Picking and choosing the science you want to believe has recently become a major issue for many of us trying to make sense of what is true. For example, on one side you have a small and limited number of scientists that deny the existence of global warming, while the vast majority of scientists believe and report facts that support the theory. The question we find ourselves facing in the 21st century is just how these major scientific advances will affect corporate interests. Unbiased science can produce information that is damaging to the profit-making interests of many corporations. Obviously, corporations realize this reality. The majority of the current science data on global warming does not bode well for the oil industries. It is no longer the Church or a powerful monarch that can control or manipulate science. We have now witnessed powerful corporations, with considerable financial interests at stake, acting as agents for for the dissemination of misinformation to the general public. Cases where corporations have used their own scientific data to present false and misleading information are routinely uncovered and exposed. Manipulating science to fit your marketing needs appears to be an acceptable business practice today.

This way of thinking is contraindicated for the medical community as well. If you are demanding science-based information, then you must honor and embrace that information in return. For example, when a drug company applies for FDA approval for an eventual patent, that drug is required to work on only 5% of the test group in order to receive a “safe and effective for everyone“ label. In the realm of particle physics and cosmology experiments, investigators are usually required to reach a level of certainty approaching 2 999 999 out of 3 million. If science used the benchmark criteria of 5%, it would lack any form of real credibility. Science and physics demand a proving of over 99.9%. The rationale that drugs are based on “science” needs to be scrutinized more candidly and not be represented as ”the gospel.”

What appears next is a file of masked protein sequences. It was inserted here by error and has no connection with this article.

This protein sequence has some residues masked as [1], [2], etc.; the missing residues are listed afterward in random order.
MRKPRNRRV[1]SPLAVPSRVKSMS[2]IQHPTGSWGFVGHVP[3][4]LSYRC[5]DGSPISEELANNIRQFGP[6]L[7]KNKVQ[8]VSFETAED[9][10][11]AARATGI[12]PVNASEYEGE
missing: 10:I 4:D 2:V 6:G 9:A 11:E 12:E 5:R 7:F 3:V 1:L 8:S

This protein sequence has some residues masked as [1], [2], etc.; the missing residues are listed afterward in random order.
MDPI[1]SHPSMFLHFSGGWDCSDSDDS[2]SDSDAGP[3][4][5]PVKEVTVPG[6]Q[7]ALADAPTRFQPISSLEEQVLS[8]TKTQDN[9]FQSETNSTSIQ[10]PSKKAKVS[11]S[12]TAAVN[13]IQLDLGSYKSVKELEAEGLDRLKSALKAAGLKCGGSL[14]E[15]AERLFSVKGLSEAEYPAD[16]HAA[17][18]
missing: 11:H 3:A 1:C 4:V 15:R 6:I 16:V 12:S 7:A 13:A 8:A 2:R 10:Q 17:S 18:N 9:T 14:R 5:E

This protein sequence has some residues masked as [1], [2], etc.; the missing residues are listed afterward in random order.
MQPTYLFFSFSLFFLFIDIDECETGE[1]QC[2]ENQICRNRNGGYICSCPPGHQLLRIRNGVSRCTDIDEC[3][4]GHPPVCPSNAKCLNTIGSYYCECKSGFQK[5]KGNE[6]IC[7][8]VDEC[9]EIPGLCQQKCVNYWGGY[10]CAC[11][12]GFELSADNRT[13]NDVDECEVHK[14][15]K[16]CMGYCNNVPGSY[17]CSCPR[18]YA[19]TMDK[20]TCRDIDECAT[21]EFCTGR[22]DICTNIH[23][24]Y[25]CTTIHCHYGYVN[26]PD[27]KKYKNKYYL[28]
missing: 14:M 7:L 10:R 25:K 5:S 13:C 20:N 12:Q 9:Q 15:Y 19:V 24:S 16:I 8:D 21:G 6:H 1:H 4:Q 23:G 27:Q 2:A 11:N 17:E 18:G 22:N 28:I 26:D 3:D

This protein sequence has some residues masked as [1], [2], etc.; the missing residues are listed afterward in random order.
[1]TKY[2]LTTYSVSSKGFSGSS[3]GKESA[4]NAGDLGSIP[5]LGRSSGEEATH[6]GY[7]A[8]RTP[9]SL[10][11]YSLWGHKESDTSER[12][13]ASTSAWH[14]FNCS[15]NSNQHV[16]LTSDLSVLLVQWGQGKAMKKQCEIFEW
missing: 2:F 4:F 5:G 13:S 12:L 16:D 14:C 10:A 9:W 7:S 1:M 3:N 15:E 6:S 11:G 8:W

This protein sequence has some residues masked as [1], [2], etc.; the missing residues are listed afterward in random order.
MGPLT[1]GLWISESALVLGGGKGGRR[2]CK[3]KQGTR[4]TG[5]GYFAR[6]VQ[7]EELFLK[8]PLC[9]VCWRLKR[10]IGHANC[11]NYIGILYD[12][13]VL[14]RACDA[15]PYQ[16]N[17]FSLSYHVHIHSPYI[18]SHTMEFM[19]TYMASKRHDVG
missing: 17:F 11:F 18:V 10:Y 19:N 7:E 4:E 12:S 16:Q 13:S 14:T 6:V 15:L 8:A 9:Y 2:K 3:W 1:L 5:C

Meanwhile, the research on the mind’s influence on the body has come from three converging areas of scientific research: physiological, epidemiological, and clinical. These three different types of research in mind-body medicine have painted a coherent picture that has formed an identifiable concept.

As the scientific evidence continues to flourish and grow, we have learned that integrating mind-body methods can reduce the severity and frequency of many common conditions such as headaches, pain management, depression, and the nausea from chemotherapy.10  Mind-body approaches have shown great potential for improving the quality of life, as well as reducing the pain and difficulty of symptoms for people with various chronic diseases.11 It is now indisputable that mind-body methods can greatly improve the quality of life for people with physical illnesses.

The costs are relatively inexpensive, if not free. Is it possible that this fact (being low-cost, non-patentable, and free of financial gain) plays some role in not integrating these modalities more judiciously? For example, the “relaxation response,” a basic method of meditation, costs only the time it takes to master this easy-to-learn technique. Meditation, hypnosis, breathing techniques, and biofeedback are also inexpensive tools that offer a greater sense of calmness and more vital health.12 Self-help groups for people with various medical problems offer social support and are now recognized as a major psychological aid; these also cost little, if nothing, to join.13 Personally, I have witnessed incredible success in my practice when integrating mind-body medicine.

Taking maximum advantage of the mind-body connection is an empowering personal resource, as well as an incredible treatment modality that further re-humanizes medicine. A major part of medical care has always been the doctor-patient relationship. By creating a more caring communication and integrating the mind-body connection, we create better patient outcomes and a healthier and more empowered patient…a true win-win situation. Science and its ongoing search for unification has brought us a far greater understanding of what connects us and how we are all connected.

MasseyJim Massey, ND Is a naturopathic physician licensed in Oregon and Arizona (retired) practicing since 1985. He was the cofounder of the Wellness program at NCNM in 1983 and graduated there in 1985. He was the one of the first licensed NDs to practice in North Carolina and cofounded the North Carolina Association of Naturopathic Physicians in 1985. He served as a board member on the AANP from 1994-1996, working with Bob Timberlake on state licensing and chairing the Public Relations department. He and his wife, Karen, founded Mountain Peak Nutritionals in 1996, which specializes in creating “condition specific formulas®” for healthcare professionals. Dr. Massey has focused and taught clinical nutrition, homeopathy, and mind-body medicine. He and Karen have lived in Portland for the last 10 years, gardening and growing their company.